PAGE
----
Other NL notables include Dodgers right fielder Mookie Betts, who collected his fifth straight Gold Glove Award and first since switching leagues from the Red Sox; and Cubs shortstop Javier Báez, who took home his first Gold Glove honor.

In the AL, White Sox rookie phenom Luis Robert won the Gold Glove Award for center field, demonstrating just how good of an all-around player he is after wowing the baseball world with his offense in the Minors. And Royals left fielder Alex Gordon won his eighth and final Gold Glove Award after announcing 2020 would be his last season. More >

Here’s a complete list of 2020 Gold Glove Award winners:

American League

C: Roberto Pérez, Indians (2nd)

1B: Evan White, Mariners (1st)

2B: Cesar Hernandez, Indians (1st)

SS: J.P. Crawford, Mariners (1st)

3B: Isiah Kiner-Falefa, Rangers (1st)

LF: Alex Gordon, Royals (8th)

CF: Luis Robert, White Sox (1st)

RF: Joey Gallo, Rangers (1st)

P: Griffin Canning, Angels (1st)

National League

C: Tucker Barnhart, Reds (2nd)

1B: Anthony Rizzo, Cubs (4th)

2B: Kolten Wong, Cardinals (2nd)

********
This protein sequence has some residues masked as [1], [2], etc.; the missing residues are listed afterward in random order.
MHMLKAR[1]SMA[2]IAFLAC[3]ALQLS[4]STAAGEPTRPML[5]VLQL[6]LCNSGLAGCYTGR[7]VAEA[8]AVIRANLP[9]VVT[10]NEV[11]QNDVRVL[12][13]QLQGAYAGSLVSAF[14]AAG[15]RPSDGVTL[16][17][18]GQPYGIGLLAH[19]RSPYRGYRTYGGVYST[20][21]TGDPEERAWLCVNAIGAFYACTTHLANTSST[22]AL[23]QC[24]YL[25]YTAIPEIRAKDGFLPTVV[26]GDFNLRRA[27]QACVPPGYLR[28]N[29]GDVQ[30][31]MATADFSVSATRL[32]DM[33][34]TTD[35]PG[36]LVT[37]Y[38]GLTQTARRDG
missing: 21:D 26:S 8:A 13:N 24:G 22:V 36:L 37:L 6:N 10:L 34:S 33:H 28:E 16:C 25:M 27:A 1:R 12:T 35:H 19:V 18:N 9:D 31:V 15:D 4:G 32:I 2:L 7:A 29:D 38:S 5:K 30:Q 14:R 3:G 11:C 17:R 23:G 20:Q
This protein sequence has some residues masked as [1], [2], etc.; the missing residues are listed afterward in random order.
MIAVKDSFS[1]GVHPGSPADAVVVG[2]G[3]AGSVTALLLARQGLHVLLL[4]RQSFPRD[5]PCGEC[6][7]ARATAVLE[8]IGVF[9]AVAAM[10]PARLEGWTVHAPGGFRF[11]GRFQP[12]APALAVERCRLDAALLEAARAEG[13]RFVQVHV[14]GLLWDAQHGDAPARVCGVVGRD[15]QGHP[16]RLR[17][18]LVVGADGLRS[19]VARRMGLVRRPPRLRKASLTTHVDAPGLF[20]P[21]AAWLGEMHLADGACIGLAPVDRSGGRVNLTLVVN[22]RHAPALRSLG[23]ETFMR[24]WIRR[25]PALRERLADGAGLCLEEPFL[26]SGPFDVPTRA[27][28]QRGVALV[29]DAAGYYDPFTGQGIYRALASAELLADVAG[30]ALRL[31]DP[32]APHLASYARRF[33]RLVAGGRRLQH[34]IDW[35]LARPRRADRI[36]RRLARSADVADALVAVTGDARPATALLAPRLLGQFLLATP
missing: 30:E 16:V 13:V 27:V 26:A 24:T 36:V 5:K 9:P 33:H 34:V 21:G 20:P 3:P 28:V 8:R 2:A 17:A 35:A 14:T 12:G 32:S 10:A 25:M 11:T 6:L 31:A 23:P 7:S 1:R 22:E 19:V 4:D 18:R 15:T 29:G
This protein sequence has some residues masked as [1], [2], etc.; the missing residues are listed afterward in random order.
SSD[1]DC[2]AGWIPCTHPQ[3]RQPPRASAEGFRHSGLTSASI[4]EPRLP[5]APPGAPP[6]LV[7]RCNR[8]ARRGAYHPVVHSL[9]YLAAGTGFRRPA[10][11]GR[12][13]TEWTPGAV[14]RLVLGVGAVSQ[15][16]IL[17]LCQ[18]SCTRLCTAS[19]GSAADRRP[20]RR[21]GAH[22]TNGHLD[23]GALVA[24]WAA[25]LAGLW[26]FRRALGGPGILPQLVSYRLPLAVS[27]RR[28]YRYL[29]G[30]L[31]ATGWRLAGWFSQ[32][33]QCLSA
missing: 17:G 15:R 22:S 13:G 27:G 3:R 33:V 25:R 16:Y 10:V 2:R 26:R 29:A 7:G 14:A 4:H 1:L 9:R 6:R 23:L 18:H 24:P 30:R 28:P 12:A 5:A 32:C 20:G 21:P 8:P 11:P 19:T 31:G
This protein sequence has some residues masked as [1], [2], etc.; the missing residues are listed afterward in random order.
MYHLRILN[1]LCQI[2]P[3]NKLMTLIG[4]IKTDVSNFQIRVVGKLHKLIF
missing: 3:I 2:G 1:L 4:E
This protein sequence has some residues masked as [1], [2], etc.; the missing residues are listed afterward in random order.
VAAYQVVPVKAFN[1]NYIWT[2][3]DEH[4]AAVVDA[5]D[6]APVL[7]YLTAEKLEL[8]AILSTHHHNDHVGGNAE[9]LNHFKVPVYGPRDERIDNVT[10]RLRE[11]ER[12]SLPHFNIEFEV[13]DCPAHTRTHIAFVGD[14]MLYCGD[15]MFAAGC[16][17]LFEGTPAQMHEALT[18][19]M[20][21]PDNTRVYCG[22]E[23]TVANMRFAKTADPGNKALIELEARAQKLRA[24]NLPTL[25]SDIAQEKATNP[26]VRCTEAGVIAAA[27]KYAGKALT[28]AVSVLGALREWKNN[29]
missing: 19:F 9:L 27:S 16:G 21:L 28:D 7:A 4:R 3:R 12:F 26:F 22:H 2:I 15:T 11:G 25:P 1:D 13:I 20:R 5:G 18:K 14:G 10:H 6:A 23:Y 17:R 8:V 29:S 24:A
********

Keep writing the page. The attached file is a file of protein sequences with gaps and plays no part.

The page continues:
SS: Javier Báez, Cubs (1st)

3B: Nolan Arenado, Rockies (8th)

LF: Tyler O’Neil, Cardinals (1st)

CF: Trent Grisham, Padres (1st)

RF: Mookie Betts, Dodgers (5th)

P: Max Fried, Braves (1st)

Platinum Glove Awards

Arenado took home his fourth Platinum Glove Award, given to the best overall defensive player in each league, and Gordon rode off into the sunset with his second Platinum Glove honor. More >

Team Gold Glove Awards

For the first time, Rawlings awarded a Gold Glove Award for the best defensive team in each league -- the inaugural winners are the Indians in the AL, and the Cubs in the NL. More >

Silver Slugger Awards

Mike Trout won his eighth Silver Slugger Award in nine full seasons, and there were several notable first-time winners, including Tim Anderson, Fernando Tatis Jr., Manny Machado, Eloy Jiménez and Juan Soto. There were a couple of surprise winners, too -- Giants second baseman Donovan Solano took home his first Silver Slugger honor, and Braves catcher Travis d’Arnaud won his first as well following a career-best season at the plate for Atlanta. More >

Here’s the complete list of 2020 Silver Slugger Award winners:

American League

C: Salvador Perez, Royals (3rd)

1B: José Abreu, White Sox (3rd)

2B: DJ LeMahieu, Yankees (2nd)

SS: Tim Anderson, White Sox (1st)

3B: José Ramírez, Indians (3rd)

OF: Mike Trout, Angels (8th)

OF: Teoscar Hernández, Blue Jays (1st)

OF: Eloy Jiménez, White Sox (1st)

DH: Nelson Cruz, Twins (4th)

National League

C: Travis d’Arnaud, Braves (1st)

1B: Freddie Freeman, Braves (2nd)

2B: Donovan Solano, Giants (1st)

SS: Fernando Tatis Jr., Padres (1st)

3B: Manny Machado, Padres (1st)

OF: Juan Soto, Nationals (1st)

OF: Mookie Betts, Dodgers (4th)